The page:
The Red Letter operation seems to be staffed by and headquartered at Jim Wallis’ Sojourners office in Washington, D.C. Comprised of left-leaning religionists who are uncomfortable with the traditionalist beliefs of most Christians in America, they mostly express frustration that more church goers have not adopted their conception of class warfare, and hostility to U.S. power in the world.

"These wedge issues [of abortion and homosexuality] allow ultraconservatives to hide in their offices and cower behind their pulpit, rather than stand beside the people that need them most," complained clergy activist Romal Tune in a news release passed out at a recent Red Letter press conference in Washington, D.C. "That’s the difference between prophetic ministry and pathetic ministry. The convening of Red Letter Christians allows us to draw attention to the words of Jesus and hear what he has to say about justice, liberation, and equality for all people."

Sojourners activist Adam Taylor, further explained in the same news release: "The Red Letter Christians are about a different kind of partisanship: a partisanship for peace, and on behalf of the least, the last, and the lost among us."

The Red Letter Christians like to complain about the "elite." But of course, they are the elite, ensconced on the faculty of major universities, offering commentary on National Public Radio, and getting rave reviews from liberal media outlets for their supposedly courageous opposition to religious conservatives.

Red Letter Christians, like much of the Religious Left, want to avoid or deny traditional religious teachings about sexual mores and human life. Instead, they claim that God has endorsed very specific policy proposals about expanding the Food Stamp program, increasing the Minimum Wage, paying more homage to the United Nations, shutting down the U.S. detention facility at Guantanamo, accepting apocalyptic claims about global warming and embracing the consequent increased regulation of the private economy, opposing nearly all U.S. military action, and faulting the U.S. and the West for nearly all global poverty, while defining foreign aid as a reparation that is never high enough, whether that aid is actually effective in reducing human suffering or not.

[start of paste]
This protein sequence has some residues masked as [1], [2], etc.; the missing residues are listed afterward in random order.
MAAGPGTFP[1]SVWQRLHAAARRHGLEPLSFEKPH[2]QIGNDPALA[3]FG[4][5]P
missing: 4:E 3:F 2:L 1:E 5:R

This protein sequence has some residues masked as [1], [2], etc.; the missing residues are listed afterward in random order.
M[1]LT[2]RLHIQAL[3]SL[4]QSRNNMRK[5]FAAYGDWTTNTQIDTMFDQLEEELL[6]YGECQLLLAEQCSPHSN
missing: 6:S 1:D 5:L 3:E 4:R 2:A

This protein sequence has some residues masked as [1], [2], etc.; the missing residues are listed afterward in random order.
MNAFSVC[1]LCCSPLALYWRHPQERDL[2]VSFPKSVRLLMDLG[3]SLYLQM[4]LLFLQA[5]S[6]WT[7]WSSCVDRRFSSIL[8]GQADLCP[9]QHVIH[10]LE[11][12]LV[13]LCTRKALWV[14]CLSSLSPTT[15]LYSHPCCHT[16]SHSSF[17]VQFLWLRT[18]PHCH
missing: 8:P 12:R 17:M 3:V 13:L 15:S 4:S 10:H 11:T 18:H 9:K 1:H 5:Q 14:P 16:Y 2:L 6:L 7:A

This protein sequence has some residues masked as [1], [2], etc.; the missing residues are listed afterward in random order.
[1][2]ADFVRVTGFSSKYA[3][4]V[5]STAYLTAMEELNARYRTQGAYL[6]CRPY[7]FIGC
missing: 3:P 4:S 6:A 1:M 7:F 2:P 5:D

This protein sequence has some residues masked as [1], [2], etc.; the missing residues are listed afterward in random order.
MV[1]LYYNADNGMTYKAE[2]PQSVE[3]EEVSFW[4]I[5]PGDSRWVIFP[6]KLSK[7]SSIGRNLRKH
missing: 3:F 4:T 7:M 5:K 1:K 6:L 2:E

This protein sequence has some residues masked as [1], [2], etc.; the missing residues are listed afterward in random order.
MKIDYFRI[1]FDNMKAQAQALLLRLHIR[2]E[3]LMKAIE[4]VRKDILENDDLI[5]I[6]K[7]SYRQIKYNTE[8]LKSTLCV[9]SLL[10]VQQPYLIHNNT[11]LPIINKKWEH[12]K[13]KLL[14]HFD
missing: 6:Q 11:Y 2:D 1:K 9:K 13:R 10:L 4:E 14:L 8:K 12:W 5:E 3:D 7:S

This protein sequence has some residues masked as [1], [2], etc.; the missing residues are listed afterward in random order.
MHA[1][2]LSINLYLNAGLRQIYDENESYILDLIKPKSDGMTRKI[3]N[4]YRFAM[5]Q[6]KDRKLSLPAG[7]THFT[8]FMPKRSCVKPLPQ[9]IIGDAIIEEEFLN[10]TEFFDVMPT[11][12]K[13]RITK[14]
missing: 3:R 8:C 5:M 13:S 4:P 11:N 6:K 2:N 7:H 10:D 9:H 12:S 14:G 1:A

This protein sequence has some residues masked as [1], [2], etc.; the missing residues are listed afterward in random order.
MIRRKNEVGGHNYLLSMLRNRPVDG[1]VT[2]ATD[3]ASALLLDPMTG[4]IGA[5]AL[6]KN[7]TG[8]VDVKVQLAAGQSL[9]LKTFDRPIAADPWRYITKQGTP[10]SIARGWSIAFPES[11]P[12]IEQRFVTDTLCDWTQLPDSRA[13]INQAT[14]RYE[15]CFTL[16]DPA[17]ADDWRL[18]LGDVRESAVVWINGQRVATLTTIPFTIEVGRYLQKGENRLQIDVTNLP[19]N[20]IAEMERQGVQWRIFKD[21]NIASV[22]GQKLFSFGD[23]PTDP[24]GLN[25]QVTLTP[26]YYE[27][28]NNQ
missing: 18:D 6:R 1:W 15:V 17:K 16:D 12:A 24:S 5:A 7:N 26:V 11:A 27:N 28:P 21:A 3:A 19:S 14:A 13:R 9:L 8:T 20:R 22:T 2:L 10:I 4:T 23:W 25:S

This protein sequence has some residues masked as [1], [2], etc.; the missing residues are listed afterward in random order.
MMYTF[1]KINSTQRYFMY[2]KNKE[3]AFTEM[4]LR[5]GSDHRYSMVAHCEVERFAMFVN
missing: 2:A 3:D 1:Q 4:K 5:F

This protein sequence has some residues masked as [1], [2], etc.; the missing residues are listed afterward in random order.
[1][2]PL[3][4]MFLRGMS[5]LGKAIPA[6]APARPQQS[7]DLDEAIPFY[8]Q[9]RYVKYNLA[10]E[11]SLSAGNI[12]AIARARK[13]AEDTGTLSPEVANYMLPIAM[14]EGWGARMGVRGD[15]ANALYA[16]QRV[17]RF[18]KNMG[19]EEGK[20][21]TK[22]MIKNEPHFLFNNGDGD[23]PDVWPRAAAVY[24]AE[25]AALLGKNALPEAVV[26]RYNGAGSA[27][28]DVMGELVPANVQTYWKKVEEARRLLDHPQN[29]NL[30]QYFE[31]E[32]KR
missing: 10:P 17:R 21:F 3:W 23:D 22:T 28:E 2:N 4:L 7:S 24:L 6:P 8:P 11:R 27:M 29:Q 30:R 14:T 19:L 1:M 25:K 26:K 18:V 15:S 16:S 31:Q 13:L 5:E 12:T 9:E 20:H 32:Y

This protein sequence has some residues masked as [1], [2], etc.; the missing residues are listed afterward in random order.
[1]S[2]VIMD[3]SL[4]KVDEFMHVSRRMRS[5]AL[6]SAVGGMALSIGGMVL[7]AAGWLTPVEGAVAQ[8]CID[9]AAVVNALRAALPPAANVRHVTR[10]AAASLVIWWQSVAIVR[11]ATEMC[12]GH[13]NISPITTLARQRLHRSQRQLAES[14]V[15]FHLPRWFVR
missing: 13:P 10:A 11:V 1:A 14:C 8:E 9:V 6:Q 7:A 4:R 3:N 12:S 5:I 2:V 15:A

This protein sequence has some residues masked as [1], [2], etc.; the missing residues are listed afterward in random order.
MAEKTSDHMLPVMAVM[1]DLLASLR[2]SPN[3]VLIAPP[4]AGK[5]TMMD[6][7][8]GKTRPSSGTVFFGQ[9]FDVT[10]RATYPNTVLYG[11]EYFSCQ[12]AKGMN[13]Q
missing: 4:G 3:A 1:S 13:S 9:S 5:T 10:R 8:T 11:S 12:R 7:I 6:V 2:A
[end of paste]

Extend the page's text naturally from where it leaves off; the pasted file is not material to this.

In short, Red Letter Christians want to demote the issues to which the Bible speaks directly in favor of other issues dear to the secular Left that rely on a grossly expansionist interpretation of the Bible. For the Red Letter crowd, Jesus’ concern about the poor means a larger federal welfare state. The Bible’s story of God’s creation of the earth must mean that the U.S. has to endorse the Kyoto Accord. Messianic prophecies about world peace are interpreted to demand disarmament and abrogation of U.S. sovereignty.

In reality, the Bible and Christian tradition outline the plan of salvation and a code for decent living. They offer broad principles for ordering human life; they do not, as the Red Letter crowd wants to claim, offer specific legislative policy demands that conform conveniently with the platform of the Democratic Party.

These Red Letter Fundamentalists are claiming to follow the words of Jesus. But most church goers will recognize that these "red letters" more closely resemble the editorial pages of The New York Times.

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Mark D. Tooley is president of the Institute on Religion and Democracy. He is the author of Taking Back the United Methodist Church.